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Pathology and Digital Communications: Part Two

When we first read about the Digital Communications Fellowship in Pathology (@DCF_Path), we knew we had to get the inside scoop. Pathology and digital communications - how intriguing is that?! We had the opportunity to interview Fellowship Founders Dr. Kamran Mirza (@KMirza), Associate Professor and Vice Chair of Education in the Department of Pathology and Laboratory Medicine, Loyola University Chicago Stritch School of Medicine and Dr. Michael Schubert (@MichaelPathMag), Executive Editor of The Pathologist (@pathologistmag).

What will a pathologist gain by having a digital presence? How will it make them a better pathologist?

“The world is increasingly online – and never more so than during a pandemic! Nowadays, people get their information from websites, wikis, and social media. If pathologists aren’t visible online, both to one another and to the general public, how will they remain at the forefront of medicine?

From a public-facing perspective, most patients are still unaware of pathology and lack an understanding of how pathologists and laboratory medicine professionals contribute to their care. Only with a powerful digital presence can the lab make itself known to the general public and illustrate its value to every patient.

Within the discipline, it’s important for pathologists and laboratory medicine professionals to connect with one another digitally to grow their network and their expertise. Online pathology resources offer vast reserves of knowledge – and there will always be something that isn’t online yet, so it’s valuable for people to grow those reserves by contributing their own expertise. On social media, pathologists can connect with other departments, learn from the experiences of others, share cases, obtain informal consults, and pass on their own knowledge. Social media, in particular, has exploded within the pathology community, with users sharing everything from “tweetorials” to quotes from conference talks that others may not have been able to attend. Twitter is even beginning to affect residency matches – with programs checking out candidates’ social media and candidates judging program preferences by their online presence.

Since medicine’s earliest beginnings, knowledge-sharing has moved the discipline forward. Digital media are just the newest and most far-reaching ways of achieving this knowledge-sharing.”

The faculty is filled with heavy hitters on Twitter who have thousands of followers. How did you collect such a dynamic group of individuals?

“The pathology Twitter world is filled with exceptional individuals – smart and giving. We are fortunate to be part of the PathTwitter family and were able to leverage expertise from amazing pathologists throughout the discipline. When the idea for the fellowship was taking shape, we sent out a “feeler” message to a small group of like-minded individuals and the energy and excitement in their response was palpable! Based on the participants’ recommendations and schedules, we came up with a plan and a curriculum. The rest is history!”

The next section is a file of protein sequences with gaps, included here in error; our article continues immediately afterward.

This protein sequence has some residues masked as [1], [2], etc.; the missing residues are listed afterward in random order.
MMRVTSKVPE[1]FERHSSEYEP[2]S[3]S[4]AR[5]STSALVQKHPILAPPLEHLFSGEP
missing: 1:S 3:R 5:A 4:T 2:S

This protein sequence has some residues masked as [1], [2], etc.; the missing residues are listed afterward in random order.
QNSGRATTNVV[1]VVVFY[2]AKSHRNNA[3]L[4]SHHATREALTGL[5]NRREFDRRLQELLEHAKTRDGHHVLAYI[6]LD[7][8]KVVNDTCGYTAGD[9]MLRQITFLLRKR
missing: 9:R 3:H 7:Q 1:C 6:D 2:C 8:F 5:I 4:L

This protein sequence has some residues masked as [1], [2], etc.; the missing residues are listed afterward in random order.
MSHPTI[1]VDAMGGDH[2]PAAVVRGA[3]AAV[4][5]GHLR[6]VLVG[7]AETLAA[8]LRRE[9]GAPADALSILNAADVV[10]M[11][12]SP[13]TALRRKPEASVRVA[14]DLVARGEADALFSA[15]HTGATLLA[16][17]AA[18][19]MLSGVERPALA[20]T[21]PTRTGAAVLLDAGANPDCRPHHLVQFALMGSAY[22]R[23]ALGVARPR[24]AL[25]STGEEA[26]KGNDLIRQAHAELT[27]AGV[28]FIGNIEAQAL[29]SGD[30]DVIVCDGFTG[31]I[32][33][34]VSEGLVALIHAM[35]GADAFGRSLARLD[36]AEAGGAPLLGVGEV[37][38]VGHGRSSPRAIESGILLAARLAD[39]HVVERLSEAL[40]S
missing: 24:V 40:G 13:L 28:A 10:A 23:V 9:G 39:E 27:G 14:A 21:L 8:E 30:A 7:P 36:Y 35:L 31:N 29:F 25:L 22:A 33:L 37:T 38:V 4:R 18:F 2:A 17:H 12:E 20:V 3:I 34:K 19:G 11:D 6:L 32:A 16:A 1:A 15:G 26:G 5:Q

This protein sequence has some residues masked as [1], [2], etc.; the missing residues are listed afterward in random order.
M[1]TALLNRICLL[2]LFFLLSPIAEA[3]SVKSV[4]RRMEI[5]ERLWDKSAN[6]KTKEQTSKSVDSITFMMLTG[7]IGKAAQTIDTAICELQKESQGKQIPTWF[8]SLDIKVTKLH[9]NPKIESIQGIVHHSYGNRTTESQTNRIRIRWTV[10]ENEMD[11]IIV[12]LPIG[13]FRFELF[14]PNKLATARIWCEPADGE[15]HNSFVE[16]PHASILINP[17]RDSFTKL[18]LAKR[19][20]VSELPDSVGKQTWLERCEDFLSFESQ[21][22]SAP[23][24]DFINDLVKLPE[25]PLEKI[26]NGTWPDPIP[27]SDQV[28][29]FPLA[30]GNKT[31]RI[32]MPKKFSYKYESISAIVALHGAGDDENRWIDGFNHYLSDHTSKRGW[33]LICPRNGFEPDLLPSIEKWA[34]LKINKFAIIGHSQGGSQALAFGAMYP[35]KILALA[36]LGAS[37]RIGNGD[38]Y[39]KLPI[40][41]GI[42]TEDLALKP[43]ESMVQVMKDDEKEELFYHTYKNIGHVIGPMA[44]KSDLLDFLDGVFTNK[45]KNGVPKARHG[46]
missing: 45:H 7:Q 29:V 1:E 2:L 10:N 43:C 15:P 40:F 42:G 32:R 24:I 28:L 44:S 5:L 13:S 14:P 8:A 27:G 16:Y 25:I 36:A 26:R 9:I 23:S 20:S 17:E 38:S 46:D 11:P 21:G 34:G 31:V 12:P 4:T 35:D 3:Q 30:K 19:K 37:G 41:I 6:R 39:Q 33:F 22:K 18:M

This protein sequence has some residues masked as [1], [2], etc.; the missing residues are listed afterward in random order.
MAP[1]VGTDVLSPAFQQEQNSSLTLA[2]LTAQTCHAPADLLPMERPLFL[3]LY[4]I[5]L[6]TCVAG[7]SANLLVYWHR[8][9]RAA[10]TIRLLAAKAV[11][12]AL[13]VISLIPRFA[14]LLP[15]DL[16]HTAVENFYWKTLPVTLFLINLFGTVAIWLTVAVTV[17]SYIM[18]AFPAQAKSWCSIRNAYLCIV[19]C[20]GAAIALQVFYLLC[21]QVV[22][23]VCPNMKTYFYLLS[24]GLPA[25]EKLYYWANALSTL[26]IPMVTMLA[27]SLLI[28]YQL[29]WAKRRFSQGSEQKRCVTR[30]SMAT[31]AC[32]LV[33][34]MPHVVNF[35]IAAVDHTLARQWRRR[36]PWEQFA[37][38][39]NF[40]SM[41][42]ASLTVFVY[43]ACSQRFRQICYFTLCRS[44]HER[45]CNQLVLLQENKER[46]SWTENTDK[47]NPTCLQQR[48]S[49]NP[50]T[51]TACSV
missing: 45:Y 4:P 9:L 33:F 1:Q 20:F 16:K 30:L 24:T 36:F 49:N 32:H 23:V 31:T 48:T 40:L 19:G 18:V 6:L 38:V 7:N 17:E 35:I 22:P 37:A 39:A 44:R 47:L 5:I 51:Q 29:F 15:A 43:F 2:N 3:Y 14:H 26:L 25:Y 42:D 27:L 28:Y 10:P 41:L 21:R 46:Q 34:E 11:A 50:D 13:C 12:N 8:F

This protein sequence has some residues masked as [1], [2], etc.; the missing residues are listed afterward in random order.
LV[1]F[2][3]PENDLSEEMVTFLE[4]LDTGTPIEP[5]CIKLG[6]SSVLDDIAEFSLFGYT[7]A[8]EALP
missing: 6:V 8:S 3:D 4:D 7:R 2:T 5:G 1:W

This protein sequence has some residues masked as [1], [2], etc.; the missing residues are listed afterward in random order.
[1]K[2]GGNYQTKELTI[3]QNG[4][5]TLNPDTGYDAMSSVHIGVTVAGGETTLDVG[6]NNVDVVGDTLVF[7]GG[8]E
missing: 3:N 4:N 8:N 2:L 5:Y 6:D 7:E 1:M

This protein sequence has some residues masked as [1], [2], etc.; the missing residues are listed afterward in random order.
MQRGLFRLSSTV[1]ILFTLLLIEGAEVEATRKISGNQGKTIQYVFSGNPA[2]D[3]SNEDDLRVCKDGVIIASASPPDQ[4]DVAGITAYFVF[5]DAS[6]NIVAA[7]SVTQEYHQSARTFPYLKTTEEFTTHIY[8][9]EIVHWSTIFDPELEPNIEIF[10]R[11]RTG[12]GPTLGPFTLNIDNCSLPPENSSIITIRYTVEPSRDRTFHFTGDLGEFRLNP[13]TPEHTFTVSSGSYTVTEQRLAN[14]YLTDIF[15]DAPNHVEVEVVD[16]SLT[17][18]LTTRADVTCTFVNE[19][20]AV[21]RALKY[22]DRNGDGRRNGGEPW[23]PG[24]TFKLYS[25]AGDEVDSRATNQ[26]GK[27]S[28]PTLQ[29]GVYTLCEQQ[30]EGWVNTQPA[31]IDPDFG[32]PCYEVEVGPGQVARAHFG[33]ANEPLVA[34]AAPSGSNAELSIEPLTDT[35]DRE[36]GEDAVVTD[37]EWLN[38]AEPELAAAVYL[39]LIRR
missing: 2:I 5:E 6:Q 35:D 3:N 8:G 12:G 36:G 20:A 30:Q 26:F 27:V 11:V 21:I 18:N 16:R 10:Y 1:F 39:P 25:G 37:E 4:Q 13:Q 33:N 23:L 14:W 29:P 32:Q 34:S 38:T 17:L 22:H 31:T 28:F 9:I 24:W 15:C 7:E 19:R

What will this fellowship do for pathology as a profession?

“We hope that this fellowship will introduce aspiring and early-career pathologists and laboratory medicine professionals to the digital world and educate them in communicating effectively through new media – from tweets to videos. They will learn to phrase information clearly, behave professionally online, avoid social media pitfalls, and provide valuable services to their online audiences. They will have the benefit of social media experts and pioneers, and we hope that they will conclude the fellowship with a strong digital presence and the knowledge they need to educate their peers, colleagues, and students of the future.”

What applicants are you looking for?

“The Digital Communications Fellowship in Pathology welcomes all applicants, whether it will be your first foray into the digital world or you’re already an Internet veteran. No matter how experienced we are, there’s always more to learn!”

Thank you to Dr. Mirza and Dr. Schubert for taking the time to talk with us. Learn more about the Digital Communications Fellowship in Pathology by visiting Also, be sure to read part one of Pathology and Digital Communications.

Instapath was founded in 2017 by the same engineers and scientists who developed the original prototypes. Our vision is to enable patients to immediately know their cancer diagnosis instead of waiting days or weeks for the results. Instapath builds microscopy platforms to improve patient care in the form of faster turnaround times and prevention of high risk and costly repeat biopsy procedures. Further, our goal is to provide users with a seamless, modernized digital pathology workflow with tools to complete all pathology evaluations needed to provide the most precise and efficient diagnoses for patients.

To learn more about us, visit or email

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